Courtesy of The Tampa Bay Times
Jeremy Wallace and Mary Ellen Klas
Published January 29, 2016
TALLAHASSEE — The Florida Legislature is giving up the
fight and will not contest a court ruling that redraws all of the state's 40
state senate districts for the 2016 election cycle.
Sen. Bill Galvano, R-Bradenton, said he told Senate President Andy Gardiner,
R-Orlando, on Wednesday that the Legislature should let court-ordered maps
go into effect, even though he says there were legal issues that were open
"My recommendation is for us not to appeal, and the Senate president has
agreed," Galvano said.
The decision means that the state's new map will become official Feb. 8,
when the clock runs out on the appeals process. It is the first time
lawmakers have refrained from challenging a lower court ruling after four
years of legal battles that have cost Florida taxpayers more than $11
The new Senate map recasts Florida's political landscape, giving millions of
people new representation and bolstering Democratic chances in 2016. It also
ends a tumultuous process that led to four trials, three special sessions
and eight rulings from the Florida Supreme Court.
Democratic party analysts say the new maps are fairer and gives them a
better chance of winning additional seats in a Florida Senate that has been
dominated by the Republican Party for most of the last two decades.
Republicans now hold 26 seats in the 40-member chamber and Democrats hold
14. With 15 members leaving because of term limits or seeking other offices,
the composition of the chamber could shift dramatically.
Voters in South Tampa, East Hillsborough, and large portions of Pasco County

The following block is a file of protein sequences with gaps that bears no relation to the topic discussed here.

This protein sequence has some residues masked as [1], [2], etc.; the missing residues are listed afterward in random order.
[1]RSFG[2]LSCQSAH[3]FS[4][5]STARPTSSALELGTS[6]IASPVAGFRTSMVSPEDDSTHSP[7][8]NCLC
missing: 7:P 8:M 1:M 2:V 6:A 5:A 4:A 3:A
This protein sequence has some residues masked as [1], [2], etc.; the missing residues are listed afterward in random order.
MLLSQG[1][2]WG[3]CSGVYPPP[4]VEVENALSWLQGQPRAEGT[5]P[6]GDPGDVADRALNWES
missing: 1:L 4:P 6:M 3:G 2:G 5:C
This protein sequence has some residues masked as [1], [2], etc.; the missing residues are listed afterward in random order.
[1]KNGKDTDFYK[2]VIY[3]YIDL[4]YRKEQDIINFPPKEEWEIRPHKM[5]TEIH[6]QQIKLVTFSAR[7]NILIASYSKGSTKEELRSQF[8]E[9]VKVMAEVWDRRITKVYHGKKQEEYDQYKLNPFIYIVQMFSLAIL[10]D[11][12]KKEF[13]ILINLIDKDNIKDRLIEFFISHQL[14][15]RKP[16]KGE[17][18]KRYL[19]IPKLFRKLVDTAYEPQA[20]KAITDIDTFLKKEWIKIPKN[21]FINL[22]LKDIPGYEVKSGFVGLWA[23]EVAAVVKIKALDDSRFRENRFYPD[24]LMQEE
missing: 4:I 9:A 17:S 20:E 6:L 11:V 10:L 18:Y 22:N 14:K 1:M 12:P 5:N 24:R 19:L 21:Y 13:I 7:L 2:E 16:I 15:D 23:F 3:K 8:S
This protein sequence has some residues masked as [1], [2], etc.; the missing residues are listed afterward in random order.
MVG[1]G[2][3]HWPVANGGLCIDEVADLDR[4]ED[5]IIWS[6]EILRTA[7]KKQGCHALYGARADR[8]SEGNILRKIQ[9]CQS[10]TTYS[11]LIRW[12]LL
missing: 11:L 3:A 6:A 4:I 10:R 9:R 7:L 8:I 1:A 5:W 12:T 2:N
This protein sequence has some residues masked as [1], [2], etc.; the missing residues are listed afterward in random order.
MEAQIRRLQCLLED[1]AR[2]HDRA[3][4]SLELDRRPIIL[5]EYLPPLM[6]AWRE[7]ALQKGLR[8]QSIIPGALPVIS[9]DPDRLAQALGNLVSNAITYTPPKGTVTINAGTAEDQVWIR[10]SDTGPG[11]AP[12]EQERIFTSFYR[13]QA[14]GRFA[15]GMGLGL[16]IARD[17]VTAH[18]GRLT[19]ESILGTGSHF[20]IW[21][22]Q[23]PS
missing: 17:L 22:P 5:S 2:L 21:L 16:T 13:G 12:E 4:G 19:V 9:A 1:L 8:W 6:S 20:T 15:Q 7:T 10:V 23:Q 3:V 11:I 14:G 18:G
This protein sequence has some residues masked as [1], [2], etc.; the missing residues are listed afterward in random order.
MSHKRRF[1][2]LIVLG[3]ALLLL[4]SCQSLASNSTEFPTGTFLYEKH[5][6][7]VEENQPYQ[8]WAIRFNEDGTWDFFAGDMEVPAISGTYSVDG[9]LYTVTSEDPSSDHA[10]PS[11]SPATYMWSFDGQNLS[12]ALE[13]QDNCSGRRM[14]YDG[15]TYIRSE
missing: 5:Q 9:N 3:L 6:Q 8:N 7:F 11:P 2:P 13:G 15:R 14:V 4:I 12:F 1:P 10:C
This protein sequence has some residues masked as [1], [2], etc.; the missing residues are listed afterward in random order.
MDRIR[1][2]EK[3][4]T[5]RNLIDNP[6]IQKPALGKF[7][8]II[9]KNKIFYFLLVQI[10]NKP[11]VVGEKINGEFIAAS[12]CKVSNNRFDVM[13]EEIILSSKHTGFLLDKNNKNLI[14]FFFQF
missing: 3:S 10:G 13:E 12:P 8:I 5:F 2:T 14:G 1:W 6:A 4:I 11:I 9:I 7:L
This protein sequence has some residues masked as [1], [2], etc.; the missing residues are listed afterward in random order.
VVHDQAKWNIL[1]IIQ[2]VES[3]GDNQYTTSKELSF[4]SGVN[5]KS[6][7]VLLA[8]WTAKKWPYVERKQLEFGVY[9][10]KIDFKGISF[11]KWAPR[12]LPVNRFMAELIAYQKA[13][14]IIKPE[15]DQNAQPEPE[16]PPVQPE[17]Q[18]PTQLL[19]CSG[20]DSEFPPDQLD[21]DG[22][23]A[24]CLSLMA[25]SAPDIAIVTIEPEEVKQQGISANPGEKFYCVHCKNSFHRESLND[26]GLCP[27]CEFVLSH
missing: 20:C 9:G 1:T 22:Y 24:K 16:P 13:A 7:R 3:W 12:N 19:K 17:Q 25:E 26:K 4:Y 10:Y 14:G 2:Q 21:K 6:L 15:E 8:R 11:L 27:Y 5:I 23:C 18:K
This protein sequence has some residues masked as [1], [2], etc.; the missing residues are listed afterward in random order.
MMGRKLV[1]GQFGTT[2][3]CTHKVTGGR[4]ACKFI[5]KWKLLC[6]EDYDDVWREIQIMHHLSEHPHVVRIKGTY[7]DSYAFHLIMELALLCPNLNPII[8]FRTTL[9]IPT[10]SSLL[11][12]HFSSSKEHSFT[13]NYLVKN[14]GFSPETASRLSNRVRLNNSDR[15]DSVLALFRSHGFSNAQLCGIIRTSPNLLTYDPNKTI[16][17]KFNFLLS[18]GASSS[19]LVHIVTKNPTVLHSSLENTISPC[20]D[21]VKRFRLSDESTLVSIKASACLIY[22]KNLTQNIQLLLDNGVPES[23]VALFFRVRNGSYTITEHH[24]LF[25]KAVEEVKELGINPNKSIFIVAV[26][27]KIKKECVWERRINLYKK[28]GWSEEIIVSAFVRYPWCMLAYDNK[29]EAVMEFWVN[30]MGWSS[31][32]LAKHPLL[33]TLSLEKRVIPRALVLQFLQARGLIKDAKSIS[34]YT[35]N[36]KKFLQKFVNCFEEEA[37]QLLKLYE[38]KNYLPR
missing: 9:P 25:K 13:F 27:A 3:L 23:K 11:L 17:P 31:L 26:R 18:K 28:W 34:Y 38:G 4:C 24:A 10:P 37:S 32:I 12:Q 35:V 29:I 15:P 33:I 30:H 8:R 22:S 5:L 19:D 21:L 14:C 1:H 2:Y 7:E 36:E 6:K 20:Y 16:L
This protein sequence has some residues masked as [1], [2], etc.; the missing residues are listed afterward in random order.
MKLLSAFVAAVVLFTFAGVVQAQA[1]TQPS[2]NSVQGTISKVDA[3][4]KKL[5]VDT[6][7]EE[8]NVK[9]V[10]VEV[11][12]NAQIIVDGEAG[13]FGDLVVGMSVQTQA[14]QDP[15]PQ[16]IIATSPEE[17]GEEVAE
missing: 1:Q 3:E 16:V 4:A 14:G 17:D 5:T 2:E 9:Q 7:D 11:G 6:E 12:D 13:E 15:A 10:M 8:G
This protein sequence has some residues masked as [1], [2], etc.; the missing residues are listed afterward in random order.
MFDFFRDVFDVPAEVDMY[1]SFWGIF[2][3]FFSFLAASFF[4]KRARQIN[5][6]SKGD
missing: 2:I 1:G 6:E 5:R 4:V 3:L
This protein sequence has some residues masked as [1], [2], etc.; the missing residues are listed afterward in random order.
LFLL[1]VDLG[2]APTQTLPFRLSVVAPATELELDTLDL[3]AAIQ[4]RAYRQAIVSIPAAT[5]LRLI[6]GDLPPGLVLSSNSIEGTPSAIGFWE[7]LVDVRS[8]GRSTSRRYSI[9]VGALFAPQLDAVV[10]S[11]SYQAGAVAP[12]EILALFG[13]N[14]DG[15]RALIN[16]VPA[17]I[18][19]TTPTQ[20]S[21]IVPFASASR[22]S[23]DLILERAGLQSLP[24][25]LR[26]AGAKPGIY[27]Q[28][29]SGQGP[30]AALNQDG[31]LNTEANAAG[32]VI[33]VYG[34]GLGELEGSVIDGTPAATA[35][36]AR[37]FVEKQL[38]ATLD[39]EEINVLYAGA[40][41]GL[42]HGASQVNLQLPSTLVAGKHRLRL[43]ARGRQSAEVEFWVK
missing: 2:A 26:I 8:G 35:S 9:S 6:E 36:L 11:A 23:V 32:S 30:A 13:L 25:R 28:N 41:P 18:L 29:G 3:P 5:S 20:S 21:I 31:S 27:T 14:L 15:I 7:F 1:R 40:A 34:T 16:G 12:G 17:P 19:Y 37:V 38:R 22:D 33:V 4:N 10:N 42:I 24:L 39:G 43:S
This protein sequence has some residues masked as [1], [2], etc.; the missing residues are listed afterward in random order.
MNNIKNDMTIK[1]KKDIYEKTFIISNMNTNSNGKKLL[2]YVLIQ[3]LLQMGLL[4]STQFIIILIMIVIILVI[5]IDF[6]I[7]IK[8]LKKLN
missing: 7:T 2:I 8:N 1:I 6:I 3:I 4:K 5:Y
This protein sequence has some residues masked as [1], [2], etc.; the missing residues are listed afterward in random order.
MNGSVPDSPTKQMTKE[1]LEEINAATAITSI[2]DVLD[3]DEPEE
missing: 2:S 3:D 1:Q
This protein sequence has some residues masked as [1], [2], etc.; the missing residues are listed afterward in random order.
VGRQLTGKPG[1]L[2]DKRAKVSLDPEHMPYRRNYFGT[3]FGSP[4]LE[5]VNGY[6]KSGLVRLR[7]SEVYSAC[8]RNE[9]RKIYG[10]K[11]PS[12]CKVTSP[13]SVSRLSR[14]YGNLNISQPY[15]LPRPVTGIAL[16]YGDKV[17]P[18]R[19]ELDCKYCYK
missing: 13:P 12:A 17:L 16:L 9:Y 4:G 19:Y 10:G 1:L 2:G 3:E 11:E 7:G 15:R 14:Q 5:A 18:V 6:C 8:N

will get new state senators in the presidential election year, as a result
of the map. In Miami-Dade, incumbent Sens. Anitere Flores, R-Miami, Dwight
Bullard, R-Cutler Bay, Miguel Diaz de la Portilla, R-Coral Gables, and Gwen
Margolis, D-Coconut Grove, are forced to move or face an election battle
against another senator.
Circuit Judge George Reynolds in Tallahassee ruled in late December that he
was rejecting the Senate's latest attempts to draw district lines and
turning instead to a map backed by a coalition of voting rights groups, the
League of Women Voters and Common Cause.
Senate leaders considered appealing the decision or asking for a re-hearing
of the case, but Galvano said Wednesday that they are ready to accept the
court ruling and move forward with the new districts in place for the 2016
election cycle. He said the issues he has can be addressed in future
redistricting sessions, which happen ever 10 years after the U.S. Census is
The Legislature's attempt to draw new district lines was complicated by the
new rules imposed by the Fair District provisions of the state Constitution
which barred lawmakers from drawing maps that favor incumbents or political
They enacted a congressional district map and state Senate map that were
used as the political boundaries in 2012, but both were struck down by the
courts this year after a coalition of voters groups led by League of Women
Voters and Common Cause brought evidence that showed they were drawn to
protect the Republican majority or incumbent Democrats.
The decision not to pursue an appeal in the Senate case does not mean the
end to the redistricting lawsuits, however. U.S. Rep. Corrine Brown,
D-Jacksonville, has filed a challenge in federal court claiming that the
congressional map violates the federal Voting Rights Act. And the coalition
led by the League of Women have two lawsuits seeking reimbursement for their